6 Feb 2012, 1:40am
General Nutrition
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  • Daily Nutritional Needs: How Much to Eat and Why

    There’s no such thing as an appropriate caloric intake that fits everybody. The numbers vary greatly from one person to the next, based on size, age, sex and activity level. Your body composition also affects how much you should eat. The more muscle you have, the more calories you burn, even at rest. This means you can eat more calories and still maintain your weight.

    The FDA does provide very general guidelines based on age and sex, but this should not be taken as definitive, since they don’t take into consideration how active you are. According to the FDA, adult women (between 19 and 50 years of age) should eat about 1,950 calories, while adult men should eat about 2,500.

    Weight Loss and Calories

    If you’re trying to lose weight, the appropriate caloric intake will be much different. As a general rule, you need to cut 500 calories from your diet every day in order to lose 1 lb. per week. If you want to lose 2 lbs. per week, you’d have to cut 1,000 calories from your diet.

    Your BMR (or basal metabolic rate) is the amount of energy your body uses when at rest. This means you need a minimum of daily calories for the functioning of your lungs, digestive system, muscles and more. Again, these numbers vary depending on your size, but experts recommend eating a minimum of 1,200 calories even if you’re trying to lose weight. Crash diets that cut your calorie intake to fewer than 800 calories per day have a negative impact on your metabolism. When you don’t eat enough to meet the minimum required by your body, your metabolism will slow down to compensate for the difference. A slower metabolism leads to slower weight loss and a number of other problems.

    Daily Calorie Burning

    Weight loss through exercise alone is difficult. This is because to achieve a daily calorie burning of 500 calories, you would have to do cross country skiing, run (at least 5 mph), mountain bike or play field hockey for at least an hour seven days a week. Moderate exercise such as riding the stationary bike, doing yoga or taking a low-impact aerobics class won’t burn enough to produce a significant difference on the scale in a single week.

    Daily Vitamin and Mineral Requirements

    Your daily vitamin needs are affected by your age and sex (but not your weight). In most cases, men needs slightly more of all vitamins than women do. Some vitamins, however, don’t have different recommended intakes for men and women. For example, men need about 625 mcg of vitamin A per day, while women need 500 mcg. However, both men and women need about 2 mcg of vitamin B12 a day.

    Needs change during pregnancy and lactation, as well as for teens and children.

    People who eat a balanced diet should be able to obtain all the vitamins and minerals they need from food. In many cases, however, this is simply not possible, especially if you don’t eat enough fruits and vegetables on a daily basis. Vegetarian nutritional requirements can also be different. This is especially true in the case of vegans, who don’t consume any animal products. Since vitamin B12 is only found in animal products, strict vegetarians might need supplementation in order to stay healthy. Vegetarians could also suffer calcium and iron deficiencies. These can be addressed by taking supplements or by increasing the amount of dark green leafy vegetables and sea vegetables in the diet.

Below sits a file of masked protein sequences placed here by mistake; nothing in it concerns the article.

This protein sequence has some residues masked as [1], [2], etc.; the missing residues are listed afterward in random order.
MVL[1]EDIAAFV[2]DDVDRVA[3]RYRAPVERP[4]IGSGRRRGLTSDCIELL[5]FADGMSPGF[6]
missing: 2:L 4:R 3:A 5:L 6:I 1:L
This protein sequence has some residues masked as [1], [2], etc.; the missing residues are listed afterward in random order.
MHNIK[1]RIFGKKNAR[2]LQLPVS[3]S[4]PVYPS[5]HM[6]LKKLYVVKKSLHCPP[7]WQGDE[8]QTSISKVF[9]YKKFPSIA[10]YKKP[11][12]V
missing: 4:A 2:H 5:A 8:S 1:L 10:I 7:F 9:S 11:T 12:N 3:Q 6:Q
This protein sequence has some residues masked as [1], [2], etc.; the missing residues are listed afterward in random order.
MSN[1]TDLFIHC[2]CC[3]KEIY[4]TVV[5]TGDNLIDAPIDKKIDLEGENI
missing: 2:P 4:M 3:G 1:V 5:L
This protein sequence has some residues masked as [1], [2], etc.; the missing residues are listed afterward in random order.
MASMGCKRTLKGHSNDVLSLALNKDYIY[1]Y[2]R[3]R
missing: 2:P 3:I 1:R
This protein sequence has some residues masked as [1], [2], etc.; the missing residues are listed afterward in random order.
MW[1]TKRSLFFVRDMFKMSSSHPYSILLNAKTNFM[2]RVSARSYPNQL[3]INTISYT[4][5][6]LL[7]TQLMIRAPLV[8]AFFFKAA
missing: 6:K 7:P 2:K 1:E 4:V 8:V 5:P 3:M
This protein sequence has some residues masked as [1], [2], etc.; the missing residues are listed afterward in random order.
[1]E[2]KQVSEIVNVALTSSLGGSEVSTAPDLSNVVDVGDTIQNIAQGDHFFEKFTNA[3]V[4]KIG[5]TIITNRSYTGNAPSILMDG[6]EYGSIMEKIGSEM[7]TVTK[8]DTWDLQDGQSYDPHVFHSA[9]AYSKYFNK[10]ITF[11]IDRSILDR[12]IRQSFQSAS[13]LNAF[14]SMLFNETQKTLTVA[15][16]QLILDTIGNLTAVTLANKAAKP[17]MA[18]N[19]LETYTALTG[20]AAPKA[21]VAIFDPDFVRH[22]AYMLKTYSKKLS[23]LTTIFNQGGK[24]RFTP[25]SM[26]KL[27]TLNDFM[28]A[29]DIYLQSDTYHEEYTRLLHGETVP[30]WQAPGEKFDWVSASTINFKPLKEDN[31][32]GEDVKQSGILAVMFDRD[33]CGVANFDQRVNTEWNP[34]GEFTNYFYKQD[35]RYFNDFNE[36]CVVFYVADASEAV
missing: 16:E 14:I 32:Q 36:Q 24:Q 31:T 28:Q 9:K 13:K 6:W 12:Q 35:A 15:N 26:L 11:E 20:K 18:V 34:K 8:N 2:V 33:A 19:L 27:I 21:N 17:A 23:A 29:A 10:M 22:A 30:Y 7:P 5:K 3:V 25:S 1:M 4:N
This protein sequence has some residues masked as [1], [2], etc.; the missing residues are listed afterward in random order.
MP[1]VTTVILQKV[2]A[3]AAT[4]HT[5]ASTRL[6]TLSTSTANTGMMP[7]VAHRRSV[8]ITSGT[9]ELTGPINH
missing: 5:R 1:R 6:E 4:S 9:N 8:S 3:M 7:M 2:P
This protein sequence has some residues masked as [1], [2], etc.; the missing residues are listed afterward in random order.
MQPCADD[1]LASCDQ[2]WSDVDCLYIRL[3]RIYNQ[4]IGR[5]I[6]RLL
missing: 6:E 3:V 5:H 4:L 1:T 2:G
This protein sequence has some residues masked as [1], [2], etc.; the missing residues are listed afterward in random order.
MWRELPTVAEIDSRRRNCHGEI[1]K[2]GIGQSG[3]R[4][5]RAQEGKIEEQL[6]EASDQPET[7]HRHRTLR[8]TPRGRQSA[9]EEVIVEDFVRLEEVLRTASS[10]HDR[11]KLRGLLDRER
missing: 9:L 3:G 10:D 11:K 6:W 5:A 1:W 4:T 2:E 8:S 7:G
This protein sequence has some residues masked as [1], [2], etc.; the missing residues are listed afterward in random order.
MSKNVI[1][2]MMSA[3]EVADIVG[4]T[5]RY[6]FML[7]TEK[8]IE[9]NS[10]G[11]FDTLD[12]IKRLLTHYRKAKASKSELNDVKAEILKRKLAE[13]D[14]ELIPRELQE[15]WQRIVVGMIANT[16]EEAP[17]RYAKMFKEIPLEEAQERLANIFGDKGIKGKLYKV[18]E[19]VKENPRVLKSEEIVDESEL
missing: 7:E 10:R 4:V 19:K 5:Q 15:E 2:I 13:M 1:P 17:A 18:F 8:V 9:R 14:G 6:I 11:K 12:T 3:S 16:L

Understanding the Nutrition Information Label

    The nutrition information label can give you a glimpse into what you’re eating (and what you’re missing), but only if you learn to read it properly. Probably the most important part of the label is the “serving size.” In most cases, you get several servings per container of anything you buy. For example, a pack might contain 20 cookies but the serving size is only 2 cookies. This means all the numbers you see on the label will be about those 2 cookies. If you eat the whole package, you’ll need to multiply all the numbers by 10.

    When you look under “Amount Per Serving,” the two most important numbers are Saturated Fat and Sugars. The recommended maximum intake of sugar is 25 grams per day. A single can of Coke contains 39 grams of sugar, so you can see how easily those numbers stack up.

    Our bodies need fat in order to absorb certain vitamins and nutrients, so going completely fat-free is not a good idea. However, your body does NOT need saturated fat, so if you cut all animal fats from your diet and only eat unsaturated (vegetable fat), you’ll be perfectly fine. A person on a 2,000 calorie diet should eat a maximum of 22 grams of saturated fat per day. A 4-oz. piece of cheddar cheese contains 24 grams of saturated fat, while a 6-oz serving of lean ground beef contains 11 grams of saturated fat.

    If you focus on eating a healthy, moderate diet that includes all food groups, you should have no problem meeting your daily nutritional requirements and keeping your weight stable.


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